Tag: Development

 

Tag: Development

These are the most recent things on the site for the tag: Development. You can view more tags here.

Articles: What Happens to Kids When Parents Fight

By Diana Divecha | January 26, 2016

Conflict between parents is inevitable—but it doesn’t have to hurt kids. Here’s how to turn a disagreement into a positive lesson.

 

Articles: How Songs Help Children Bond

By Tom Jacobs | January 22, 2016

A new study suggests music plays a role in our early tendency to distinguish friend from foe.

 

Articles: Why Parents Sing to Babies

By Jill Suttie | January 19, 2016

Are we born to sing? New research suggests that music is critical to emotional and social development.

 
Read our review of Modern Romance.

Articles: Our Favorite Books of 2015

By Jill Suttie, Diana Divecha, Jeremy Adam Smith | December 15, 2015

Greater Good's editors pick the most thought-provoking, important, or useful nonfiction books published this year on the science of a meaningful life.

 
Simon & Schuster, 2015, 400 pages

Articles: What Inequality Does to Kids

By Diana Divecha | December 1, 2015

Robert Putnam's recent book issues a wake-up call for what a nation can and should do for its families.

 

Articles: Three Reasons to Raise Grateful Kids

By Shuka Kalantari | November 19, 2015

Here's what Shuka Kalantari learned from researching the science of gratitude while raising a toddler.

 

Articles: How Friends Help Us Grow Old

By Jill Suttie | November 13, 2015

A new study suggests that we need a lot of social contact when we’re younger—but as we age, we need to focus on closeness.

 

Articles: Why Does Therapy Work?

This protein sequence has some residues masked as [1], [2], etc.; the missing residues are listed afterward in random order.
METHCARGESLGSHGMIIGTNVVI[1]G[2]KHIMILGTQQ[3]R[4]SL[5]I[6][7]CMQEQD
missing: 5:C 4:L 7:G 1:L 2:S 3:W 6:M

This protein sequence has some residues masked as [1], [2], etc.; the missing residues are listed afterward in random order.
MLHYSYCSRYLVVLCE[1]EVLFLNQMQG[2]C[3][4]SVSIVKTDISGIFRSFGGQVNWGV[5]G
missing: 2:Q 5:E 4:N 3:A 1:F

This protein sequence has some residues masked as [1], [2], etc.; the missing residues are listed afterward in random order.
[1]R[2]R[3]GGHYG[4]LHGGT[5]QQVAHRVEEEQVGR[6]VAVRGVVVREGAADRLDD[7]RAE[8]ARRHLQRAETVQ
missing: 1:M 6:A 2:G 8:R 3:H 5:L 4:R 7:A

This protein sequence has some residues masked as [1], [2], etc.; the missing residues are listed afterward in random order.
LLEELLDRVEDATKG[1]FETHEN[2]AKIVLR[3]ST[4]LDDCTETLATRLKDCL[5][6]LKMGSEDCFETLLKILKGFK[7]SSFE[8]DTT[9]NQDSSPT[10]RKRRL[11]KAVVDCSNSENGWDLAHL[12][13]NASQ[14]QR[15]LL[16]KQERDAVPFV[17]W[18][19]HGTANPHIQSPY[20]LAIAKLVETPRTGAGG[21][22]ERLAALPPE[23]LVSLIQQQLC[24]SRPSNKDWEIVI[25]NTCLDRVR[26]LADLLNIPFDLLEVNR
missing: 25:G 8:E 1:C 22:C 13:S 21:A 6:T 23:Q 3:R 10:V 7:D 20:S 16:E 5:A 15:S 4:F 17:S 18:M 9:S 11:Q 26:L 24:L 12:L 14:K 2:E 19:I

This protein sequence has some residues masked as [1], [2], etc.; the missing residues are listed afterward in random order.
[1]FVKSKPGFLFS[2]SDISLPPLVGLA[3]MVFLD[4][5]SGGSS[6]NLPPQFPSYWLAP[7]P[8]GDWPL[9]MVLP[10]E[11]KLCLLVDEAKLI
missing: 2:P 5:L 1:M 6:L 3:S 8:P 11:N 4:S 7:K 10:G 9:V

By Jill Suttie | November 10, 2015

A new book argues that talk therapy helps heal psychological wounds by making use of hardwired human needs for connection, understanding, and belonging.

 

Articles: How Parents Influence Early Moral Development

By Jill Suttie | September 29, 2015

A new study finds that the key to raising moral kids lies with the parents' sense of empathy and injustice.

 
Studies find that relatively happy people of Bhutan (left) and Iceland (upper right) have governments that are responsive to their needs, but that the unhappy Moldovans (lower right) are distrusting and uncooperative.

Articles: Should Governments Measure Happiness?

By Peter Kinderman | September 25, 2015

Governments are starting to track happiness. Is it just a waste of time and money?

 
St. Martin's Press, 2015, 385 pages.

Articles: How Does Spirituality Grow in Children?

By Diana Divecha | August 21, 2015

A new book explores how to raise children with a sense of awe and transcendence. But does the evidence back up its claims?

 
W. W. Norton & Company, 2015, 400 pages

Articles: Can Neuroscience Help Tune Your Brain?

By Jill Suttie | June 26, 2015

A new book explains why we sometimes seem to act against our own best interest—and what we can do to change course.

 

Articles: What Makes a Nation Happy?

By Cat Johnson | June 12, 2015

A rundown of the world's 10 happiest countries—and what factors might have made them that way.

 
Oxford University Press, 2015, 217 pages

Articles: Is Morality Based on Emotions or Reason?

By Jill Suttie | June 10, 2015

A new book takes aim at those who claim moral impulses are rooted in emotional ones.

 

Articles: Helping Kids Overcome the Bystander Effect

By Kira M. Newman | May 18, 2015

A new study of five year olds reveals what forces stop us from helping people in need—and what we can do to overcome them.

 
Protesters in Baltimore take to the streets following the death in police detention of 25-year-old Freddie Gray.

Articles: Can We Reduce Bias in Criminal Justice?

By Jason Marsh | April 28, 2015

As protests against police killings of unarmed black men sweep the country, Jason Marsh kicks off a new series about the science of implicit bias.

 

Articles: How to Help Teens Find Purpose

By Patrick Cook-Deegan | April 16, 2015

Teens are naturally driven to seek new experiences—and that may be the key to helping them develop a sense of purpose in life.

 

Articles: Measuring Compassion in the Body

By Emiliana R. Simon-Thomas | March 9, 2015

What happens in Vagus… may make or break compassion.

 

Articles: Emotional Intelligence Needs a Moral Rudder

By Vicki Zakrzewski | January 22, 2015

Social-emotional learning programs need to be built on a moral foundation, suggests new research.

 

Articles: Social-Emotional Learning: Why Now?

By Vicki Zakrzewski | January 7, 2015

Our new and deeper understanding of human development is reshaping how we think about education.

 

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